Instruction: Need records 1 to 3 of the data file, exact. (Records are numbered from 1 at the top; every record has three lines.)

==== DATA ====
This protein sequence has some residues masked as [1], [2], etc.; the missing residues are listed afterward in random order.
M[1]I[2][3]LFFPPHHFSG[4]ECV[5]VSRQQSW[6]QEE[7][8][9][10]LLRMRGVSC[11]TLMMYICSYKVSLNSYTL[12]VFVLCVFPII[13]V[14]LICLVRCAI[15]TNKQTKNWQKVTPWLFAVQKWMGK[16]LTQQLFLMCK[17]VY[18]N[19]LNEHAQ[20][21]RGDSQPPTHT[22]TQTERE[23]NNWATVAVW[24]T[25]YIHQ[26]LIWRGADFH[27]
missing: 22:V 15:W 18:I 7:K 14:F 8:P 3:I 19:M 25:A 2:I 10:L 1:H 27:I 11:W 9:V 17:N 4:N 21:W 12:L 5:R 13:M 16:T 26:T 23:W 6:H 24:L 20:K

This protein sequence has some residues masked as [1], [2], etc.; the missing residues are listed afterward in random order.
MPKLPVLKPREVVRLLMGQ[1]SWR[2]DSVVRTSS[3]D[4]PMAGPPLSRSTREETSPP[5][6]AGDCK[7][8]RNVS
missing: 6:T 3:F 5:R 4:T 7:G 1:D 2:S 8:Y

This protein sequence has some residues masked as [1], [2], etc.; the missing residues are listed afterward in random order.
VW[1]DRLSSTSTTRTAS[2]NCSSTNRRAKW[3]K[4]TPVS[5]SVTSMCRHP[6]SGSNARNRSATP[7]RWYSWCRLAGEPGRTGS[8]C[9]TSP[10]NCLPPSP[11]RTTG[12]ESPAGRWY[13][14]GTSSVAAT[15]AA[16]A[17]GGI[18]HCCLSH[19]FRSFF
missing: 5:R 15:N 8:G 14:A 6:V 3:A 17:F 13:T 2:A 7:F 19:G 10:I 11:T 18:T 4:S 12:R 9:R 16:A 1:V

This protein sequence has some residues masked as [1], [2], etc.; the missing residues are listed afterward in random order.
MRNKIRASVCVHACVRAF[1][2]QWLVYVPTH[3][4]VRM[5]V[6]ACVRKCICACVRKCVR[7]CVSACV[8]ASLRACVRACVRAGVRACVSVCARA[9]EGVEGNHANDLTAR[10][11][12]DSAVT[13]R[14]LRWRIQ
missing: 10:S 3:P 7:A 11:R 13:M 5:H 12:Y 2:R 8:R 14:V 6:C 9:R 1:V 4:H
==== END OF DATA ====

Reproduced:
This protein sequence has some residues masked as [1], [2], etc.; the missing residues are listed afterward in random order.
M[1]I[2][3]LFFPPHHFSG[4]ECV[5]VSRQQSW[6]QEE[7][8][9][10]LLRMRGVSC[11]TLMMYICSYKVSLNSYTL[12]VFVLCVFPII[13]V[14]LICLVRCAI[15]TNKQTKNWQKVTPWLFAVQKWMGK[16]LTQQLFLMCK[17]VY[18]N[19]LNEHAQ[20][21]RGDSQPPTHT[22]TQTERE[23]NNWATVAVW[24]T[25]YIHQ[26]LIWRGADFH[27]
missing: 22:V 15:W 18:I 7:K 14:F 8:P 3:I 19:M 25:A 2:I 10:L 1:H 27:I 11:W 9:V 17:N 4:N 21:W 12:L 5:R 13:M 16:T 26:T 23:W 6:H 24:L 20:K

This protein sequence has some residues masked as [1], [2], etc.; the missing residues are listed afterward in random order.
MPKLPVLKPREVVRLLMGQ[1]SWR[2]DSVVRTSS[3]D[4]PMAGPPLSRSTREETSPP[5][6]AGDCK[7][8]RNVS
missing: 6:T 3:F 5:R 4:T 7:G 1:D 2:S 8:Y

This protein sequence has some residues masked as [1], [2], etc.; the missing residues are listed afterward in random order.
VW[1]DRLSSTSTTRTAS[2]NCSSTNRRAKW[3]K[4]TPVS[5]SVTSMCRHP[6]SGSNARNRSATP[7]RWYSWCRLAGEPGRTGS[8]C[9]TSP[10]NCLPPSP[11]RTTG[12]ESPAGRWY[13][14]GTSSVAAT[15]AA[16]A[17]GGI[18]HCCLSH[19]FRSFF
missing: 5:R 15:N 8:G 14:A 6:V 3:A 17:F 13:T 2:A 7:F 19:G 10:I 11:T 18:T 4:S 12:R 9:R 16:A 1:V